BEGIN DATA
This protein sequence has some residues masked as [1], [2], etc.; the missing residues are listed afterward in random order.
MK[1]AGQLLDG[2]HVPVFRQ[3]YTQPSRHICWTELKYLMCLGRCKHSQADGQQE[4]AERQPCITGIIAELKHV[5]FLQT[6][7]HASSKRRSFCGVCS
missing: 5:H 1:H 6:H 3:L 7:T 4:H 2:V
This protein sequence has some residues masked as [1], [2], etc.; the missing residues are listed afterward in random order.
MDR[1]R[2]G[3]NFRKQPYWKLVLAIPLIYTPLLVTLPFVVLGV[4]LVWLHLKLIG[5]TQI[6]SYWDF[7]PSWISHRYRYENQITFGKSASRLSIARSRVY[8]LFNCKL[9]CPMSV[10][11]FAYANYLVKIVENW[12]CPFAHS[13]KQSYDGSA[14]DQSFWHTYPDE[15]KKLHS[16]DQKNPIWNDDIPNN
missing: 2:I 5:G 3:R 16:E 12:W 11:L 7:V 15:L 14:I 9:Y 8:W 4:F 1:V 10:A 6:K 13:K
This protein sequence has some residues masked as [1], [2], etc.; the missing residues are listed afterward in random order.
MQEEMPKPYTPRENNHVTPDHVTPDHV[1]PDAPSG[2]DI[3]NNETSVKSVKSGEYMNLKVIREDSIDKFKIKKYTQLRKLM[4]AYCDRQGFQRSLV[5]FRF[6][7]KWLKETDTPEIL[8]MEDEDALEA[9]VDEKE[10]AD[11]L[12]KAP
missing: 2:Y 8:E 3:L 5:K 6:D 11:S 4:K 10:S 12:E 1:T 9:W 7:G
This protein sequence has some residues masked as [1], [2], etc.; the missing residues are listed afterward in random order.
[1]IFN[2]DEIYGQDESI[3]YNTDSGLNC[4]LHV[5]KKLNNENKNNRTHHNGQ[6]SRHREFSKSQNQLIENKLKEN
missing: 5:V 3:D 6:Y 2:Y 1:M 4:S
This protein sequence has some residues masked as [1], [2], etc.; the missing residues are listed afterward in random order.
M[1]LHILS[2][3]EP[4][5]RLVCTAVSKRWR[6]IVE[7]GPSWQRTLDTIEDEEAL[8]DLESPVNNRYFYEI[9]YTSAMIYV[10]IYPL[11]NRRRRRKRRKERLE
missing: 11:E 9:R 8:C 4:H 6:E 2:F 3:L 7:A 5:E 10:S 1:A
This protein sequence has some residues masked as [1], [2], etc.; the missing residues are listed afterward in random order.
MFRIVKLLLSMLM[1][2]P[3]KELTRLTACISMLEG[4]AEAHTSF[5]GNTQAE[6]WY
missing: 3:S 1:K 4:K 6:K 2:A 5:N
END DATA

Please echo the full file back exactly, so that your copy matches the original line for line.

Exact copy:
This protein sequence has some residues masked as [1], [2], etc.; the missing residues are listed afterward in random order.
MK[1]AGQLLDG[2]HVPVFRQ[3]YTQPSRHICWTELKYLMCLGRCKHSQADGQQE[4]AERQPCITGIIAELKHV[5]FLQT[6][7]HASSKRRSFCGVCS
missing: 5:H 1:H 6:H 3:L 7:T 4:H 2:V
This protein sequence has some residues masked as [1], [2], etc.; the missing residues are listed afterward in random order.
MDR[1]R[2]G[3]NFRKQPYWKLVLAIPLIYTPLLVTLPFVVLGV[4]LVWLHLKLIG[5]TQI[6]SYWDF[7]PSWISHRYRYENQITFGKSASRLSIARSRVY[8]LFNCKL[9]CPMSV[10][11]FAYANYLVKIVENW[12]CPFAHS[13]KQSYDGSA[14]DQSFWHTYPDE[15]KKLHS[16]DQKNPIWNDDIPNN
missing: 2:I 5:G 3:R 16:E 12:W 11:L 7:V 15:L 14:I 9:Y 8:W 4:F 1:V 10:A 6:K 13:K
This protein sequence has some residues masked as [1], [2], etc.; the missing residues are listed afterward in random order.
MQEEMPKPYTPRENNHVTPDHVTPDHV[1]PDAPSG[2]DI[3]NNETSVKSVKSGEYMNLKVIREDSIDKFKIKKYTQLRKLM[4]AYCDRQGFQRSLV[5]FRF[6][7]KWLKETDTPEIL[8]MEDEDALEA[9]VDEKE[10]AD[11]L[12]KAP
missing: 2:Y 8:E 3:L 5:K 6:D 11:S 4:K 10:S 12:E 1:T 9:W 7:G
This protein sequence has some residues masked as [1], [2], etc.; the missing residues are listed afterward in random order.
[1]IFN[2]DEIYGQDESI[3]YNTDSGLNC[4]LHV[5]KKLNNENKNNRTHHNGQ[6]SRHREFSKSQNQLIENKLKEN
missing: 5:V 3:D 6:Y 2:Y 1:M 4:S
This protein sequence has some residues masked as [1], [2], etc.; the missing residues are listed afterward in random order.
M[1]LHILS[2][3]EP[4][5]RLVCTAVSKRWR[6]IVE[7]GPSWQRTLDTIEDEEAL[8]DLESPVNNRYFYEI[9]YTSAMIYV[10]IYPL[11]NRRRRRKRRKERLE
missing: 11:E 9:R 8:C 4:H 6:E 2:F 3:L 7:A 5:E 10:S 1:A
This protein sequence has some residues masked as [1], [2], etc.; the missing residues are listed afterward in random order.
MFRIVKLLLSMLM[1][2]P[3]KELTRLTACISMLEG[4]AEAHTSF[5]GNTQAE[6]WY
missing: 3:S 1:K 4:K 6:K 2:A 5:N